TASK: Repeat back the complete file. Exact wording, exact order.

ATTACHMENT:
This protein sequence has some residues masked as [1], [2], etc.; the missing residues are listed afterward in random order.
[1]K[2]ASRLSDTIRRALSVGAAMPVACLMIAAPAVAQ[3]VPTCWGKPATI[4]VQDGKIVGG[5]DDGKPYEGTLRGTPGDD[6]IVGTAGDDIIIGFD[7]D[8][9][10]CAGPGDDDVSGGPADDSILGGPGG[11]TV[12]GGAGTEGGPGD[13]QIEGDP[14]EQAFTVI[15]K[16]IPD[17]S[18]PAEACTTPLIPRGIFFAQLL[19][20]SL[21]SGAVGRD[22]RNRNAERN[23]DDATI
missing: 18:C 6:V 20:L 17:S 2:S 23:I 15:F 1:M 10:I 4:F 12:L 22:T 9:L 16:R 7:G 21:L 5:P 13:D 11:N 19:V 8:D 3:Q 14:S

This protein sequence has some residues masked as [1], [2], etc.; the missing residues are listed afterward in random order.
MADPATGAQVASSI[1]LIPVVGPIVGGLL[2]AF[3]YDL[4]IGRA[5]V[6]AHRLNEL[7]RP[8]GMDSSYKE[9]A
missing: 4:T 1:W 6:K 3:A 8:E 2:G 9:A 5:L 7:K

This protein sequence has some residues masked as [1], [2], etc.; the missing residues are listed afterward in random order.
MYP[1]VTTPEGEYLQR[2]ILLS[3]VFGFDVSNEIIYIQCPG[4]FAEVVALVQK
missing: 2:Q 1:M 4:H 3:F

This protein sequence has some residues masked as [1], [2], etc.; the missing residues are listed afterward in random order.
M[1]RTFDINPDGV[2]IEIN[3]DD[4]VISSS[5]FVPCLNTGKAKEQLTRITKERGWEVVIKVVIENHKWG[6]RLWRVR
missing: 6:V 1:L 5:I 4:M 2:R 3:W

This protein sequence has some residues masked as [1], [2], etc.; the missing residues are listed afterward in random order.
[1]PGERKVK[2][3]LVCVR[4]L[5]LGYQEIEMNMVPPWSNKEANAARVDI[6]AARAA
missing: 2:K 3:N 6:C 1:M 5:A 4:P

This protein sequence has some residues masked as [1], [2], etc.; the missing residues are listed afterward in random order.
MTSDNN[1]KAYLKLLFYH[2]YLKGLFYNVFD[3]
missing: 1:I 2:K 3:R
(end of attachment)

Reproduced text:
This protein sequence has some residues masked as [1], [2], etc.; the missing residues are listed afterward in random order.
[1]K[2]ASRLSDTIRRALSVGAAMPVACLMIAAPAVAQ[3]VPTCWGKPATI[4]VQDGKIVGG[5]DDGKPYEGTLRGTPGDD[6]IVGTAGDDIIIGFD[7]D[8][9][10]CAGPGDDDVSGGPADDSILGGPGG[11]TV[12]GGAGTEGGPGD[13]QIEGDP[14]EQAFTVI[15]K[16]IPD[17]S[18]PAEACTTPLIPRGIFFAQLL[19][20]SL[21]SGAVGRD[22]RNRNAERN[23]DDATI
missing: 18:C 6:V 20:L 17:S 2:S 23:I 15:F 1:M 10:I 4:F 12:L 22:T 9:L 16:R 7:G 21:L 5:P 13:D 11:N 19:V 8:D 3:Q 14:S

This protein sequence has some residues masked as [1], [2], etc.; the missing residues are listed afterward in random order.
MADPATGAQVASSI[1]LIPVVGPIVGGLL[2]AF[3]YDL[4]IGRA[5]V[6]AHRLNEL[7]RP[8]GMDSSYKE[9]A
missing: 4:T 1:W 6:K 3:A 8:E 2:G 9:A 5:L 7:K

This protein sequence has some residues masked as [1], [2], etc.; the missing residues are listed afterward in random order.
MYP[1]VTTPEGEYLQR[2]ILLS[3]VFGFDVSNEIIYIQCPG[4]FAEVVALVQK
missing: 2:Q 1:M 4:H 3:F

This protein sequence has some residues masked as [1], [2], etc.; the missing residues are listed afterward in random order.
M[1]RTFDINPDGV[2]IEIN[3]DD[4]VISSS[5]FVPCLNTGKAKEQLTRITKERGWEVVIKVVIENHKWG[6]RLWRVR
missing: 6:V 1:L 5:I 4:M 2:R 3:W

This protein sequence has some residues masked as [1], [2], etc.; the missing residues are listed afterward in random order.
[1]PGERKVK[2][3]LVCVR[4]L[5]LGYQEIEMNMVPPWSNKEANAARVDI[6]AARAA
missing: 2:K 3:N 6:C 1:M 5:A 4:P

This protein sequence has some residues masked as [1], [2], etc.; the missing residues are listed afterward in random order.
MTSDNN[1]KAYLKLLFYH[2]YLKGLFYNVFD[3]
missing: 1:I 2:K 3:R